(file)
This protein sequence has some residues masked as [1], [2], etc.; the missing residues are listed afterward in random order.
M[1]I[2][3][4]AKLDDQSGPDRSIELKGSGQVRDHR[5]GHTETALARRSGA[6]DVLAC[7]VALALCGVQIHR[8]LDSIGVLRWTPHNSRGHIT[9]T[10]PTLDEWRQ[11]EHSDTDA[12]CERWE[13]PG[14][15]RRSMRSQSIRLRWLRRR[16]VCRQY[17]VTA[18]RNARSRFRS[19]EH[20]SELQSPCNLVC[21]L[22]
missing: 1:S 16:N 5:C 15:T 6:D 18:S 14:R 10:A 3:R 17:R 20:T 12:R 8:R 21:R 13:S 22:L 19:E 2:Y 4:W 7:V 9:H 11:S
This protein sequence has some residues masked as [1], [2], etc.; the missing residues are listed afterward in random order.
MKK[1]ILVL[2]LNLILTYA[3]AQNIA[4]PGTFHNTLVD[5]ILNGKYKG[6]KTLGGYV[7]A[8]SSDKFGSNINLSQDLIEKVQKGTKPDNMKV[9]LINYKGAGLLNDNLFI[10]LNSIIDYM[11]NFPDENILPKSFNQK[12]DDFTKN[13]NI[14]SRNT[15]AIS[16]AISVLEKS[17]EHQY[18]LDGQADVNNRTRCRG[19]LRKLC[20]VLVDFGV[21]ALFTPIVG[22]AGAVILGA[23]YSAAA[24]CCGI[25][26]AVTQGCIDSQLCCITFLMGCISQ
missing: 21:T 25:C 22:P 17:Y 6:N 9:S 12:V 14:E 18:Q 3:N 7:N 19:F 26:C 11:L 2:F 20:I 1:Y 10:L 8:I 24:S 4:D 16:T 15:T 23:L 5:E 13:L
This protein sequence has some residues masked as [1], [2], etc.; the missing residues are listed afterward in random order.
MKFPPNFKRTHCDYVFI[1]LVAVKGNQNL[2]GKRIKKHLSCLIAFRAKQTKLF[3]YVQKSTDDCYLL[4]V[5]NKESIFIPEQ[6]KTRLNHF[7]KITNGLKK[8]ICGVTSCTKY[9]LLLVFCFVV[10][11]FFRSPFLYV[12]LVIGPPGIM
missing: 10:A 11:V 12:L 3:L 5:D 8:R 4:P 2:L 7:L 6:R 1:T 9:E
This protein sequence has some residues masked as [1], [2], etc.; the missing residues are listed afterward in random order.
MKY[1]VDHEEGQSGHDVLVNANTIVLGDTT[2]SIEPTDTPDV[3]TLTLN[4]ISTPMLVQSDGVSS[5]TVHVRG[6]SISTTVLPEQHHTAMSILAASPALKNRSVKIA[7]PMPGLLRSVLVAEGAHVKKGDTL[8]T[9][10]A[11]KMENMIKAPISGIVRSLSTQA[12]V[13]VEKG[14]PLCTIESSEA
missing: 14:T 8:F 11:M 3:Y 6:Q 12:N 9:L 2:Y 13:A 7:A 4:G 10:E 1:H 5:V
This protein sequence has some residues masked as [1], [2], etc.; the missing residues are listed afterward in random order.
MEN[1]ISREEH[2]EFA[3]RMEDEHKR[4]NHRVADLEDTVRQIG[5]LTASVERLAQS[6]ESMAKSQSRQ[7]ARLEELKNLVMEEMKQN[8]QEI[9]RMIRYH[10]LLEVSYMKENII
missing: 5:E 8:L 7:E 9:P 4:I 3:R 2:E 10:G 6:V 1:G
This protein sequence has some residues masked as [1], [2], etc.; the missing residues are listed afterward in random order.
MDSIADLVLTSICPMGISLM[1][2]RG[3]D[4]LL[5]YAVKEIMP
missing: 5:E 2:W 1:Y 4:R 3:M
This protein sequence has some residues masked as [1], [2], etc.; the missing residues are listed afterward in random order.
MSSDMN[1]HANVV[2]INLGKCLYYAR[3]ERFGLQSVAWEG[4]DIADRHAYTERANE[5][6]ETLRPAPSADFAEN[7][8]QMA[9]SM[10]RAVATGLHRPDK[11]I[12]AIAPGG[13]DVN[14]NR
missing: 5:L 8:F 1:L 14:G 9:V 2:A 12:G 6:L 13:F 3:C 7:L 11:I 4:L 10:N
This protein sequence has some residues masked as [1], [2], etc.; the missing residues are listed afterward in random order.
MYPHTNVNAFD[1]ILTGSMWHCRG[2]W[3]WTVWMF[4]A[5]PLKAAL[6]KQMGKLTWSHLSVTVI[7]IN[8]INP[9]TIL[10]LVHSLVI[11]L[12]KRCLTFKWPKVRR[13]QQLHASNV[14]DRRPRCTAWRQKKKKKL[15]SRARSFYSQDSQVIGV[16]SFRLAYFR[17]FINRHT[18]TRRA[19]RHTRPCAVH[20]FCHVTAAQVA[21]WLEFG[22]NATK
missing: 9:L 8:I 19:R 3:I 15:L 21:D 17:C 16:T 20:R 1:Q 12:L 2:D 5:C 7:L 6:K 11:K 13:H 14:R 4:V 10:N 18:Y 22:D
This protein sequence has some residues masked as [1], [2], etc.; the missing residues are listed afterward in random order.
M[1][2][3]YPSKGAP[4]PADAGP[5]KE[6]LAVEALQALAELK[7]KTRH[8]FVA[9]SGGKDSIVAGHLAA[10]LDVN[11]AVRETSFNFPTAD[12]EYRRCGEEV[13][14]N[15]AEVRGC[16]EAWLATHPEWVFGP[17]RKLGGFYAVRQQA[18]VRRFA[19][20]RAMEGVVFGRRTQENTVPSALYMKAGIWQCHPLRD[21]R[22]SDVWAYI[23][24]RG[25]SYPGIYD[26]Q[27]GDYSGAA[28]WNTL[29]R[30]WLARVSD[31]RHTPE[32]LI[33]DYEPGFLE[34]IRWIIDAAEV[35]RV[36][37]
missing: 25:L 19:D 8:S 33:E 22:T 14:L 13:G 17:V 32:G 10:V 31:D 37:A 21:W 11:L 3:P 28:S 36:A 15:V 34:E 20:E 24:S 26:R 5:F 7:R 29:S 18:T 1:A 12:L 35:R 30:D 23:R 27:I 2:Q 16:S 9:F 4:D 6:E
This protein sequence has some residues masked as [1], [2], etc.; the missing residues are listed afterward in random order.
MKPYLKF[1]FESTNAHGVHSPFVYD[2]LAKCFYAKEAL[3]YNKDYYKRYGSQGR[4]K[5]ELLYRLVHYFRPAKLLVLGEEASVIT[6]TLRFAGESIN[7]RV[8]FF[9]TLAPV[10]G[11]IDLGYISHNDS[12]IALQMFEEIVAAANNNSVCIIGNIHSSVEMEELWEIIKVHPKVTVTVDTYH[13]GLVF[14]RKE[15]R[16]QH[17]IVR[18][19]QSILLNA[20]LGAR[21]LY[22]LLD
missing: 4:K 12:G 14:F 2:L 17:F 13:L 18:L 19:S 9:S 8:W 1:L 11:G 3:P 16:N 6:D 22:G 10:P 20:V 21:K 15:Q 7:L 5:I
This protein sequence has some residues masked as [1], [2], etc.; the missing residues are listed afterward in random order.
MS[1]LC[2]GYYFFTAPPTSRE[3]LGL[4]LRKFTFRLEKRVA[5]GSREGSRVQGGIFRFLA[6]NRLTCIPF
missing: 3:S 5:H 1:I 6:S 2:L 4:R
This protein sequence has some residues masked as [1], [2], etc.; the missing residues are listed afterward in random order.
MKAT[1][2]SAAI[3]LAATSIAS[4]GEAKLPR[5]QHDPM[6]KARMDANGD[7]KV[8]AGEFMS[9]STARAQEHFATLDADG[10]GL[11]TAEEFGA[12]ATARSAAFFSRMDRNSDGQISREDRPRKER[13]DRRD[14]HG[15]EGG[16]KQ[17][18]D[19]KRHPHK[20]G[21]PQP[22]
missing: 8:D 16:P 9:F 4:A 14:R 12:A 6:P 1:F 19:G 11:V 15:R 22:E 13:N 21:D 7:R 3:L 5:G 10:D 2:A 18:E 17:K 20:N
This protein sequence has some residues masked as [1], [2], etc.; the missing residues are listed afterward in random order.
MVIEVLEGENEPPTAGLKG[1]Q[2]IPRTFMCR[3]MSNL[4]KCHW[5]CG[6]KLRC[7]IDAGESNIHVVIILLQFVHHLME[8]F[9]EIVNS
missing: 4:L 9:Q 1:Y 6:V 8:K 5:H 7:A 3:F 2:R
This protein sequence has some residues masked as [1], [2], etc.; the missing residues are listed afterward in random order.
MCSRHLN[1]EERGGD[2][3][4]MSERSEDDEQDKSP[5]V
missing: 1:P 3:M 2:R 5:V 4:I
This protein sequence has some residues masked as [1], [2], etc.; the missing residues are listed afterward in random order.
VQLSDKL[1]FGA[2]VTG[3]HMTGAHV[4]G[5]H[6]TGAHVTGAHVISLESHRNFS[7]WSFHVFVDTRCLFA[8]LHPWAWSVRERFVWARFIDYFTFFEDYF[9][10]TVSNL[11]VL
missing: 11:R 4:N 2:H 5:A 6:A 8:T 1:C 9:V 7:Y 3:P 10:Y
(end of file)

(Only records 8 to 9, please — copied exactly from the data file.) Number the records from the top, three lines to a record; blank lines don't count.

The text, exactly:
This protein sequence has some residues masked as [1], [2], etc.; the missing residues are listed afterward in random order.
MYPHTNVNAFD[1]ILTGSMWHCRG[2]W[3]WTVWMF[4]A[5]PLKAAL[6]KQMGKLTWSHLSVTVI[7]IN[8]INP[9]TIL[10]LVHSLVI[11]L[12]KRCLTFKWPKVRR[13]QQLHASNV[14]DRRPRCTAWRQKKKKKL[15]SRARSFYSQDSQVIGV[16]SFRLAYFR[17]FINRHT[18]TRRA[19]RHTRPCAVH[20]FCHVTAAQVA[21]WLEFG[22]NATK
missing: 9:L 8:I 19:R 3:I 15:L 21:D 17:C 16:T 20:R 1:Q 12:L 2:D 5:C 7:L 6:K 11:K 13:H 14:R 4:V 10:N 18:Y 22:D
This protein sequence has some residues masked as [1], [2], etc.; the missing residues are listed afterward in random order.
M[1][2][3]YPSKGAP[4]PADAGP[5]KE[6]LAVEALQALAELK[7]KTRH[8]FVA[9]SGGKDSIVAGHLAA[10]LDVN[11]AVRETSFNFPTAD[12]EYRRCGEEV[13][14]N[15]AEVRGC[16]EAWLATHPEWVFGP[17]RKLGGFYAVRQQA[18]VRRFA[19][20]RAMEGVVFGRRTQENTVPSALYMKAGIWQCHPLRD[21]R[22]SDVWAYI[23][24]RG[25]SYPGIYD[26]Q[27]GDYSGAA[28]WNTL[29]R[30]WLARVSD[31]RHTPE[32]LI[33]DYEPGFLE[34]IRWIIDAAEV[35]RV[36][37]
missing: 25:L 19:D 8:S 33:E 22:T 14:L 13:G 17:V 32:G 10:V 31:D 37:A 21:W 11:L 3:P 28:S 36:A 15:V 34:E 20:E 24:S 26:R 5:F 7:R 29:S 18:T 1:A 12:L 35:R 30:D 23:R 27:I 2:Q 16:S 9:F 4:D 6:E